In an article published in London’s Guardian, Debby Wu reports that a Taiwanese firm has admitted fulfilling an order from a Chinese company to ship nuclear components to Iran.
Steven Lin of Heli-Ocean Technology Co. Ltd. said that the company received an order from a Chinese firm in January or February 2008 to obtain an unspecified number of pressure transducers. These components convert pressure into analog electrical signals delivering precise measurements needed in the production of weapons-grade uranium. Transducers are also used in semiconductors, solar energy, and civilian nuclear work. According to David Albright, president of the Institute for Science and International Security in Washington, D.C., the equipment is probably for use in Iran’s gas centrifuge program. Due to international sanctions, Iran was unable to purchase this technology from Europe or Canada.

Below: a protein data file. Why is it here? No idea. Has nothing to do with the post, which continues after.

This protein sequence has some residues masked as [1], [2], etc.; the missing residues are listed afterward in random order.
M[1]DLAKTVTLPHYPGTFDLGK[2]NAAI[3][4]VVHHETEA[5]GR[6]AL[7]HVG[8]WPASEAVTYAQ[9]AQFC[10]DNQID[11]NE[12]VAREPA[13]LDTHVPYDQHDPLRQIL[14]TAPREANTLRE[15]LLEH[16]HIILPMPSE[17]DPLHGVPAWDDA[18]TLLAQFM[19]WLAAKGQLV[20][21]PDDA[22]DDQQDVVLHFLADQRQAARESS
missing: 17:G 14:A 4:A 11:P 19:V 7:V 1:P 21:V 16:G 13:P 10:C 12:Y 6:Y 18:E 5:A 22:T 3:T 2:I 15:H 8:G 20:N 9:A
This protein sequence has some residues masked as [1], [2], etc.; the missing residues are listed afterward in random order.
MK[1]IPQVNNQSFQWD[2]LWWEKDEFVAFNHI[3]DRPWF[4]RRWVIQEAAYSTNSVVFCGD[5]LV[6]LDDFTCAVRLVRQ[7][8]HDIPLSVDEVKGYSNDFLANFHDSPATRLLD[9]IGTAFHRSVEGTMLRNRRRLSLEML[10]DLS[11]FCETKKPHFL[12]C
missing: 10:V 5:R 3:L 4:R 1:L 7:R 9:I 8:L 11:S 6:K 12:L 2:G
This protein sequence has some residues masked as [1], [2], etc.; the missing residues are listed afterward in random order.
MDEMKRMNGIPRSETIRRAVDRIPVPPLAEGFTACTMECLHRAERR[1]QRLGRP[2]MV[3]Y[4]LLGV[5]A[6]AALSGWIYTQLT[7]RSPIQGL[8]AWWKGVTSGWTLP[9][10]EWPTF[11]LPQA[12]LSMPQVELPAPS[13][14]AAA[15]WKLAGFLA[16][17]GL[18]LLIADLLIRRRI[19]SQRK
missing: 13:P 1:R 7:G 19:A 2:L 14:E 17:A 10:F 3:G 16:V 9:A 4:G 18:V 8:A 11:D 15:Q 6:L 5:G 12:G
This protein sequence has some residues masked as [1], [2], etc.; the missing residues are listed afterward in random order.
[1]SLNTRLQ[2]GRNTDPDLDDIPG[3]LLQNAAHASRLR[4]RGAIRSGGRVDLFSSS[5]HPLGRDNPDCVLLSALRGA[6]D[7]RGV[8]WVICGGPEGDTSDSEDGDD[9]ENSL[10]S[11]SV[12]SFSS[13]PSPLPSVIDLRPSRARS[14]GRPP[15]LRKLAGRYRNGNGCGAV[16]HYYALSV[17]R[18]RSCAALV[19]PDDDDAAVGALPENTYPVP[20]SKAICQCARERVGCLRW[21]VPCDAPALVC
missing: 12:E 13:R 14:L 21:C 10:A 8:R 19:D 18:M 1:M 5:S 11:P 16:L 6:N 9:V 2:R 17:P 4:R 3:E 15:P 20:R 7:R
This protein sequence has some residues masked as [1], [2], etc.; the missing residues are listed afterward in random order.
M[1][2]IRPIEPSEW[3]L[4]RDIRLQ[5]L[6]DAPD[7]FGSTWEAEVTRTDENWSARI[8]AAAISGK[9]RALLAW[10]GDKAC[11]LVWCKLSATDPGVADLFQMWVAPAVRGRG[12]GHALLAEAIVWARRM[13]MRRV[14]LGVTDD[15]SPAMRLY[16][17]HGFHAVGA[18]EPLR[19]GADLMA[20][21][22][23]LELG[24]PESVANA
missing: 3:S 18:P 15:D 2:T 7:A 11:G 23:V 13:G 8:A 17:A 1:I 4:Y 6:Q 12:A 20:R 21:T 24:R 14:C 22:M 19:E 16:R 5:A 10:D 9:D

This transaction provides further evidence that new sanctions against Tehran will prove largely ineffective. Russia and China—two permanent members of the UN Security Council—will continue to enjoy a cozy commercial relationship with Tehran despite the West’s concerns. The abundant supply of natural gas and oil will keep China especially close if it wants to continue to modernize at an exponential rate. Will a new sanctions regimen work to contain the Islamic Republic? Hardly.